Junkyard Find: 1989 Toyota Corolla GT-S
The Corolla was the first Toyota car to be a smash sales hit in the United States (I’d like to say it was the Corona, for obvious reasons, but that car’s sales figures were merely respectable for a then-obscure brand), but we didn’t think of the sensible little econoboxes as fast until the legendary AE86 Corolla GT-S in 1983. Then came the front-wheel-drive FX16 GT-S, a worthy competitor to European hot hatches.The AE92 GT-S never gained the cult following of the earlier GT-S cars, and so you won’t see many on the street today. Here’s an ’89, spotted in an Oakland, California, self-service wrecking yard.
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3 Steps Forward, 2 Steps Backward

230 horsepower and 3362 lbs doesn’t sound very impressive on paper. But that’s the last reason anyone buys a BMW 328i. I admit that in my numbers-obsessed adolescence, I was skeptical of the promise of a silky-smooth I6 and the intangible promise of perfect poise and balance. Why not just go straight for the 335i? And then I drove one.

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Piston Slap: The Corrosive Effects of Ethanol Laced Gasoline?

Misha writes:

Hi Sajeev!

I’m a long time lurker, first time asker. I was curious about the effects of E85/E90 ethanol laced gasoline. I have read a bunch about how older cars are susceptible to corrosion damage to various parts of the fuel line.

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  • Islander800 That is the best 20-year-on update of the Honda Element that I've ever seen. Strip out the extraneous modern electronic crap that adds tens of thousands to the price and the completely unnecessary 400 pd/ft torque and horse power, and you have a 2022 Honda Element - right down to the neoprene interior "elements" of the Element - minus the very useful rear-hinged rear doors. The proportions and dimensions are identical.Call me biased, but I still drive my west coast 2004 Element, at 65K miles. Properly maintained, it will last another 20 years....Great job, Range Rover!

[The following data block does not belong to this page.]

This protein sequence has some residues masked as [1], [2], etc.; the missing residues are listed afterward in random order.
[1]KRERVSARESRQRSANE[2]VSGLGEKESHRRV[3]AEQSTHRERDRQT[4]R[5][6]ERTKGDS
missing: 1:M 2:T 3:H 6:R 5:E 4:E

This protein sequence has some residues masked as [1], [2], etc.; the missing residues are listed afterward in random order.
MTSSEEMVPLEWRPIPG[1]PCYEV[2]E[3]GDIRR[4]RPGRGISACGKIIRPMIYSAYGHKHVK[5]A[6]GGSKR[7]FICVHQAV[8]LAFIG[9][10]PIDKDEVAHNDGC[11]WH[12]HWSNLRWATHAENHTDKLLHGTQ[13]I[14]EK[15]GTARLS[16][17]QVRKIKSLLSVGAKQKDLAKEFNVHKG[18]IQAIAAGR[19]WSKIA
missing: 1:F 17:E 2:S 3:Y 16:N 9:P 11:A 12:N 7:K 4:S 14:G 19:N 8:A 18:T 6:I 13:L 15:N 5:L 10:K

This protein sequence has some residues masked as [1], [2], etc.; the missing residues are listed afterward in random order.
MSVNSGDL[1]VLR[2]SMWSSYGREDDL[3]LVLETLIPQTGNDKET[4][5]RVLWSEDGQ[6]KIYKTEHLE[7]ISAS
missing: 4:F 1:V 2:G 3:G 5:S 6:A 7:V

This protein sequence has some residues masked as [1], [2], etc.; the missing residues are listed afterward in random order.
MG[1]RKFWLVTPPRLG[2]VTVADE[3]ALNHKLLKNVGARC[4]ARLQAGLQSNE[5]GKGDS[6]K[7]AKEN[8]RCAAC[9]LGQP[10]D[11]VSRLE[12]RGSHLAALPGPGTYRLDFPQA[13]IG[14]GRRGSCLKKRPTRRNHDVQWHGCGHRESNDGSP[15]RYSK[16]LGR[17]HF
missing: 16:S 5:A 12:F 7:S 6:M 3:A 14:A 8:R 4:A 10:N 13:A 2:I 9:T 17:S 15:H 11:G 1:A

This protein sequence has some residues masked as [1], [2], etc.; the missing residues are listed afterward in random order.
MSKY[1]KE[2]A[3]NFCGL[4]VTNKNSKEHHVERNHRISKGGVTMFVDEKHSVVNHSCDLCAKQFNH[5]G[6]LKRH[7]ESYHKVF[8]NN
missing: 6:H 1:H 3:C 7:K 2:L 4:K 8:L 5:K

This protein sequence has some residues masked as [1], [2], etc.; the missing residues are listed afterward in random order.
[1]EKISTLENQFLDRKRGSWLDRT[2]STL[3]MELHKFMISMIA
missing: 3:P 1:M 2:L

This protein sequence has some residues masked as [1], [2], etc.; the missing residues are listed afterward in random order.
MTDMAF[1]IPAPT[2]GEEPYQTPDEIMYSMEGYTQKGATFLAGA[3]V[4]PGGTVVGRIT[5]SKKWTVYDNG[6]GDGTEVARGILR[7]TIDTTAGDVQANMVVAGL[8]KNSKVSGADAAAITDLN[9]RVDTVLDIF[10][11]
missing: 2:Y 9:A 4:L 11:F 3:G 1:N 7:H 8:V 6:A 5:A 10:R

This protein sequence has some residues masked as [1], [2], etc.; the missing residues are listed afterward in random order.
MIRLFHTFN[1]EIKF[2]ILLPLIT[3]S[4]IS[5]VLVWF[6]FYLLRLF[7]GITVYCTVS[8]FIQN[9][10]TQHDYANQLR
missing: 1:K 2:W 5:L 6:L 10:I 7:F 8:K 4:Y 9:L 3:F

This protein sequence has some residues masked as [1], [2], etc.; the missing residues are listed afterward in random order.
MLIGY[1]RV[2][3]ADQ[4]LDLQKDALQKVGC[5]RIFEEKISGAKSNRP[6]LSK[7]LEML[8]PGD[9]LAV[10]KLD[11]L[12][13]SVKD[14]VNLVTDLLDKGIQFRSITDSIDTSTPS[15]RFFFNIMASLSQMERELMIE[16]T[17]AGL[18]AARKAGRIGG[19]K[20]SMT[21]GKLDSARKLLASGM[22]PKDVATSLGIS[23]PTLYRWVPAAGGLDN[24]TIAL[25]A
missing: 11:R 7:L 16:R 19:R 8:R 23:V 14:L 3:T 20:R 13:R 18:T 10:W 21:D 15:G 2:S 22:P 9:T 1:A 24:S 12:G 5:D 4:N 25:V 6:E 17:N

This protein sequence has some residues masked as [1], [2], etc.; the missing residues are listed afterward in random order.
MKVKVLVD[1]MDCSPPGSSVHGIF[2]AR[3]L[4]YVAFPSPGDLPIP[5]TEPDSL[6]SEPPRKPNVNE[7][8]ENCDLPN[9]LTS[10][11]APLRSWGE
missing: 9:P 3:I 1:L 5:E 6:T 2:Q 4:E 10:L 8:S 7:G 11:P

• Dennis Howerton Nice article, Corey. Makes me wish I had bought Festivas when they were being produced. Kia made them until the line was discontinued, but Kia evidently used some of the technology to make the Rio. Pictures of the interior look a lot like my Rio's interior, and the 1.5 liter engine is from Mazda while Ford made the automatic transmission in the used 2002 Rio I've been driving since 2006. I might add the Rio is also an excellent subcompact people mover.
  • Sgeffe Bronco looks with JLR “reliability!”What’s not to like?!
  • FreedMike Back in the '70s, the one thing keeping consumers from buying more Datsuns was styling - these guys were bringing over some of the ugliest product imaginable. Remember the F10? As hard as I try to blot that rolling aberration from my memory, it comes back. So the name change to Nissan made sense, and happened right as they started bringing over good-looking product (like the Maxima that will be featured in this series). They made a pretty clean break.
  • Flowerplough Liability - Autonomous vehicles must be programmed to make life-ending decisions, and who wants to risk that? Hit the moose or dive into the steep grassy ditch? Ram the sudden pile up that is occurring mere feet in front of the bumper or scan the oncoming lane and swing left? Ram the rogue machine that suddenly swung into my lane, head on, or hop up onto the sidewalk and maybe bump a pedestrian? With no driver involved, Ford/Volkswagen or GM or whomever will bear full responsibility and, in America, be ambulance-chaser sued into bankruptcy and extinction in well under a decade. Or maybe the yuge corporations will get special, good-faith, immunity laws, nation-wide? Yeah, that's the ticket.